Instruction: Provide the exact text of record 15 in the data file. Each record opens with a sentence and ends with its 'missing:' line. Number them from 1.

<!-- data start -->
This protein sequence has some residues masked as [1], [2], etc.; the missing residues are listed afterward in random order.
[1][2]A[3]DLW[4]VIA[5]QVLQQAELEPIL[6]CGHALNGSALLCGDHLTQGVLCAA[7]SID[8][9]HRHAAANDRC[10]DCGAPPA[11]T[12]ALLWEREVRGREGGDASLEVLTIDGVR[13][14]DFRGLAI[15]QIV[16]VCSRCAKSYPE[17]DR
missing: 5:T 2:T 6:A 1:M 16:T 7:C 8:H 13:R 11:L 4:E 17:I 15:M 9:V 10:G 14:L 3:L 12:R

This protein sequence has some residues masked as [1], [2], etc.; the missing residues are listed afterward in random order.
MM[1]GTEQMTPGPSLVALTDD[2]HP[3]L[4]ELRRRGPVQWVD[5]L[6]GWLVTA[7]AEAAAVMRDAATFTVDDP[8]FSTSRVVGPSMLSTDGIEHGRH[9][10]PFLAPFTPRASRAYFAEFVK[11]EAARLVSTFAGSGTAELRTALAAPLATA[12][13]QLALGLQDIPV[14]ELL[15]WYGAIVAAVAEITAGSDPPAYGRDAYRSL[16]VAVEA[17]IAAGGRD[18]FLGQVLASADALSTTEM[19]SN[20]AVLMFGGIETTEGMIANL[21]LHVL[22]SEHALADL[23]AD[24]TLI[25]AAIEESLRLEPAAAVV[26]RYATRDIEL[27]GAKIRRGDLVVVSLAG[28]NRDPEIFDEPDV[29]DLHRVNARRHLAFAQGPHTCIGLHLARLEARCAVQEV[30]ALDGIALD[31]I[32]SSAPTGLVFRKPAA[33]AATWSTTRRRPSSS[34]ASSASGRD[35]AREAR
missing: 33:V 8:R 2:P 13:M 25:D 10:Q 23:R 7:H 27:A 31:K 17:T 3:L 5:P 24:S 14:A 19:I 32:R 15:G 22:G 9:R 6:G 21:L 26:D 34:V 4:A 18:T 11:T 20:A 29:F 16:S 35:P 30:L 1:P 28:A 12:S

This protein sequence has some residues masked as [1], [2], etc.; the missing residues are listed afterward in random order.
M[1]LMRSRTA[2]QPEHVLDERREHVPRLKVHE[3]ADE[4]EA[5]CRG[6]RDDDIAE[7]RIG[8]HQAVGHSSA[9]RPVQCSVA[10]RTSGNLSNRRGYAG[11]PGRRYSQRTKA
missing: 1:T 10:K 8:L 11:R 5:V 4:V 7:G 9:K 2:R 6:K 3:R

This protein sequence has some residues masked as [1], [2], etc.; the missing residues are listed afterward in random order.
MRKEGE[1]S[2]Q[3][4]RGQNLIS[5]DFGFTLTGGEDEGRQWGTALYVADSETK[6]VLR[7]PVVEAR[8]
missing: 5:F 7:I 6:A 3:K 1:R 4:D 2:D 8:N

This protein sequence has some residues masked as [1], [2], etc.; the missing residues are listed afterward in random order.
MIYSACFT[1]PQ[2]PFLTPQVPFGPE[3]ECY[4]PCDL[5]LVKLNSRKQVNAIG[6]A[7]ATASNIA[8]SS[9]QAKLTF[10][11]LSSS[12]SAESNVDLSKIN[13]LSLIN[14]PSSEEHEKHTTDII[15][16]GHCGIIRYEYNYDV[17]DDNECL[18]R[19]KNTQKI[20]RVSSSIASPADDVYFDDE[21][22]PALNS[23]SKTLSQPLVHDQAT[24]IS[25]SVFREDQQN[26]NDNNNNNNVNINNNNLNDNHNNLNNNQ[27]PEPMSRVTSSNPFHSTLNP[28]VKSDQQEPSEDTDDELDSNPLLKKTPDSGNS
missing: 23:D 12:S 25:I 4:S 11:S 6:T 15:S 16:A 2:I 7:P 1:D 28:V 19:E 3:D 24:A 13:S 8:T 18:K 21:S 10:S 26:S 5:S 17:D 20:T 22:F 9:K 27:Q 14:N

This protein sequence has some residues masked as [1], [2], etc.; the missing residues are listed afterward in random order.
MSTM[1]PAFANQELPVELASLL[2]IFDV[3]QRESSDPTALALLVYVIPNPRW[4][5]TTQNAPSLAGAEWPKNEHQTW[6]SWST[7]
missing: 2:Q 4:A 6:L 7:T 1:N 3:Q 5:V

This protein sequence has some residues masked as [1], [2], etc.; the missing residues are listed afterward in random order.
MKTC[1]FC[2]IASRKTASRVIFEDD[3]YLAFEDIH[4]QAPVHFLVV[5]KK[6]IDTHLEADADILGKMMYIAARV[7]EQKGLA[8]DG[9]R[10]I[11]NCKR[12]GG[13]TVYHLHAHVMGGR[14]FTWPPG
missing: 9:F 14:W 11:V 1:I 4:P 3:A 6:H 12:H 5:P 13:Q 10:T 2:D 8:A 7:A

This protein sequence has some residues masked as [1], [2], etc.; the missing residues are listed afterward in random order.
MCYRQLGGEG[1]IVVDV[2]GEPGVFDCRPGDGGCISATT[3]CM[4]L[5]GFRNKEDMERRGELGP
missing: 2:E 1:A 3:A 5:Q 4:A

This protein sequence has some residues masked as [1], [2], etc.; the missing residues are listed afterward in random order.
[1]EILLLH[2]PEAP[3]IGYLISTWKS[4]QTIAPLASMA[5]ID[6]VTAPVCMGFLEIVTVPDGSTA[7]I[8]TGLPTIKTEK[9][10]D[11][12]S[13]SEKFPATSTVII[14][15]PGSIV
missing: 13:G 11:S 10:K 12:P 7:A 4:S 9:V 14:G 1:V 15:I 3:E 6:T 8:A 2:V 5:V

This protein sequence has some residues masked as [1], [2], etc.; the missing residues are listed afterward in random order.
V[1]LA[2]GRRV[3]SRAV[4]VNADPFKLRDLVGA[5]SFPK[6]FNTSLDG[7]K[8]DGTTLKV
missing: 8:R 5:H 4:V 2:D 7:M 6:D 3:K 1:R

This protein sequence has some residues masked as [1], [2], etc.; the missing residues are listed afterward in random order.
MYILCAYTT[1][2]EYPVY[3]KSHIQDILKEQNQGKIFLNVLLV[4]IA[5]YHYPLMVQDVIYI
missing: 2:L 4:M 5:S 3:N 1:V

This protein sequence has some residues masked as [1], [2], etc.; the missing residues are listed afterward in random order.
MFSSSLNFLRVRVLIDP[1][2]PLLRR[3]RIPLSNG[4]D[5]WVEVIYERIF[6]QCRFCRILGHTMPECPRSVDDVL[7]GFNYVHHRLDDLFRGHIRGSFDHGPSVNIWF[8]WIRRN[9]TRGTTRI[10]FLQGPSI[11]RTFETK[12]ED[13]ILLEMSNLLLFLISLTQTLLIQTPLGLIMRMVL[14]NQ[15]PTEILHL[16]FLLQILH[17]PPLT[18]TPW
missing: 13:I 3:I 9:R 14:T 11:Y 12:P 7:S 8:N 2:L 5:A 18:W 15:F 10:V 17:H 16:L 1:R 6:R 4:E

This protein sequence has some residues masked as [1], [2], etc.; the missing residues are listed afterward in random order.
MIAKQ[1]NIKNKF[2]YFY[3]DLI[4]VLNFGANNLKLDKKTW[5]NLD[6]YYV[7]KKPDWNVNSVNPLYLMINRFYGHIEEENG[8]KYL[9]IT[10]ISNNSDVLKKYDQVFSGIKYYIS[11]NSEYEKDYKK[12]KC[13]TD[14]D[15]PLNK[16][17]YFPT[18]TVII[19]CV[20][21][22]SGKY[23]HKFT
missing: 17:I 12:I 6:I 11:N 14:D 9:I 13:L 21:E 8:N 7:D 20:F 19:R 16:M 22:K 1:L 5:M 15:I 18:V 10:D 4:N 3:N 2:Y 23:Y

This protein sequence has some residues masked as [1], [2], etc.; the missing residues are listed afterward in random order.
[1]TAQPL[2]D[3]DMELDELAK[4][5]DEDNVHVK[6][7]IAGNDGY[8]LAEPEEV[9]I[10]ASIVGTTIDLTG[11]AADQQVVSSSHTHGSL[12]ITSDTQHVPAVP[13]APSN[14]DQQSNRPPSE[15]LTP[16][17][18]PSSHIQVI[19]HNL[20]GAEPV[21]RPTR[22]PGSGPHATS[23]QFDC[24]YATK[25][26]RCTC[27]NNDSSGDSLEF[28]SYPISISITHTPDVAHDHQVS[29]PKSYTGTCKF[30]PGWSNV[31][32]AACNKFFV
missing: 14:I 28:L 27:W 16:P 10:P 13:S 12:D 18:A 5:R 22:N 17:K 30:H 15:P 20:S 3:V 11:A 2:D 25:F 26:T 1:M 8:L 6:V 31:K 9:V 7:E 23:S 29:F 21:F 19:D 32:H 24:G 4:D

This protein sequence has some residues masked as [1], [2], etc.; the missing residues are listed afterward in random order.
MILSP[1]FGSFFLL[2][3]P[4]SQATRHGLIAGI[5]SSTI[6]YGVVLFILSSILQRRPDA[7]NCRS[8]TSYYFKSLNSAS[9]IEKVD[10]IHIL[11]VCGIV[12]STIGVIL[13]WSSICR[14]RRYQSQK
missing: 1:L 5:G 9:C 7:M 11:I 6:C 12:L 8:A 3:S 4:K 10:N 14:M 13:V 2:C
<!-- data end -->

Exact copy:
This protein sequence has some residues masked as [1], [2], etc.; the missing residues are listed afterward in random order.
MILSP[1]FGSFFLL[2][3]P[4]SQATRHGLIAGI[5]SSTI[6]YGVVLFILSSILQRRPDA[7]NCRS[8]TSYYFKSLNSAS[9]IEKVD[10]IHIL[11]VCGIV[12]STIGVIL[13]WSSICR[14]RRYQSQK
missing: 1:L 5:G 9:C 7:M 11:I 6:C 12:L 8:A 3:S 4:K 10:N 14:M 13:V 2:C